Science Inventory

Reproductive physiology in eastern snapping turtles (Chelydra serpentina) exposed to runoff from a concentrated animal feeding operation

Citation:

Meyer, J., S. Rogers-Burch, J. Leet, Dan Villeneuve, G. Ankley, AND M. Sepulveda. Reproductive physiology in eastern snapping turtles (Chelydra serpentina) exposed to runoff from a concentrated animal feeding operation. JOURNAL OF WILDLIFE DISEASES. Wildlife Disease Association, Lawrence, KS, 49(4):996-999, (2013).

Impact/Purpose:

The eastern snapping turtle is widely distributed throughout the eastern and central U.S. and may be a useful model organism to study land use impacts on water quality. We compared the reproductive condition of turtles from a pond impacted by runoff from land applied with animal manure from a concentrated animal feeding operation (CAFOs) relative to the condition of animals from a control pond not impacted by agriculture in an undisturbed forest. Turtles from the CAFO site compared to the control site were significantly heavier and had higher plasma concentrations of vitellogenin (mean ± SE; VTG, females; 859±115 vs. 401±127 ng/mL plasma, respectively) and testosterone (T, males; 39±7.0 vs. 3.8±6.9 ng/mL plasma, respectively). No VTG was detected in any males. Body mass was positively corrrelated with VTG and T. Our results suggest that nutrient pollution of the CAFO pond indirectly resulted in higher plasma VTG in females and T in males because of an increase in body mass. The population-level consequences of these effects are not clear, but could result in females producing larger clutches.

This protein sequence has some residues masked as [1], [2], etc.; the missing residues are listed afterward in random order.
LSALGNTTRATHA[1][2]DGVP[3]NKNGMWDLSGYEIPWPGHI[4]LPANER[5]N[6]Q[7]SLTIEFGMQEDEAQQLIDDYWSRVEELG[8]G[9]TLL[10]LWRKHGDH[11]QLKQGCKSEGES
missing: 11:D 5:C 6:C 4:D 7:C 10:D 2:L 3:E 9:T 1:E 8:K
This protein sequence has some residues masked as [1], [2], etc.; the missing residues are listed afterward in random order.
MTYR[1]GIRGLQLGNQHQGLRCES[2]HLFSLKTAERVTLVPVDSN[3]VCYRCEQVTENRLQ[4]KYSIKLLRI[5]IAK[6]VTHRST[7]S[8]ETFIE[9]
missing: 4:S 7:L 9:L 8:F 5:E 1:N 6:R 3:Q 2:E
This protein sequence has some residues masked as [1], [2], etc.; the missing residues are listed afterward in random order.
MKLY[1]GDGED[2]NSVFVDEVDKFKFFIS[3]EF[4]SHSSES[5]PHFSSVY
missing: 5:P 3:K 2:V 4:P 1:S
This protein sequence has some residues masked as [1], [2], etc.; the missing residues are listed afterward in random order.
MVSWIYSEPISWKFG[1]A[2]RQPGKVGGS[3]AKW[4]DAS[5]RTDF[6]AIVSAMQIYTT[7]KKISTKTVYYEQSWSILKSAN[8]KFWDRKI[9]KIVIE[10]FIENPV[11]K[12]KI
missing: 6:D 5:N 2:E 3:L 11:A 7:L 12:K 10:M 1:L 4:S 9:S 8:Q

Description:

The eastern snapping turtle (Chelydra serpentina) is widely distributed throughout the eastern and central U.S. and may be a useful model organism to study land use impacts on water quality. We compared the reproductive condition of C. serpentina from a pond impacted by runoff from land applied with animal manure from a concentrated animal feeding operation (CAFOs) relative to the condition of animals from a control pond not impacted by agriculture in an undisturbed forest. Turtles from the CAFO site compared to the control site were significantly heavier and had higher plasma concentrations of vitellogenin (mean ± SE; VTG, females; 859±115 vs. 401±127 ng/mL plasma, respectively) and testosterone (T, males; 39±7.0 vs. 3.8±6.9 ng/mL plasma, respectively). No VTG was detected in any males. Body mass was positively corrrelated with VTG and T. Our results suggest that nutrient pollution of the CAFO pond indirectly resulted in higher plasma VTG in females and T in males because of an increase in body mass. The population-level consequences of these effects are not clear, but could result in females producing larger clutches.

URLs/Downloads:

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Record Details:

Record Type: DOCUMENT (JOURNAL/PEER REVIEWED JOURNAL)
Product Published Date: 10/01/2013
Record Last Revised: 04/06/2015
OMB Category: Other
Record ID: 262072

Organization:

U.S. ENVIRONMENTAL PROTECTION AGENCY

OFFICE OF RESEARCH AND DEVELOPMENT

NATIONAL HEALTH AND ENVIRONMENTAL EFFECTS RESEARCH LABORATORY

MID-CONTINENT ECOLOGY DIVISION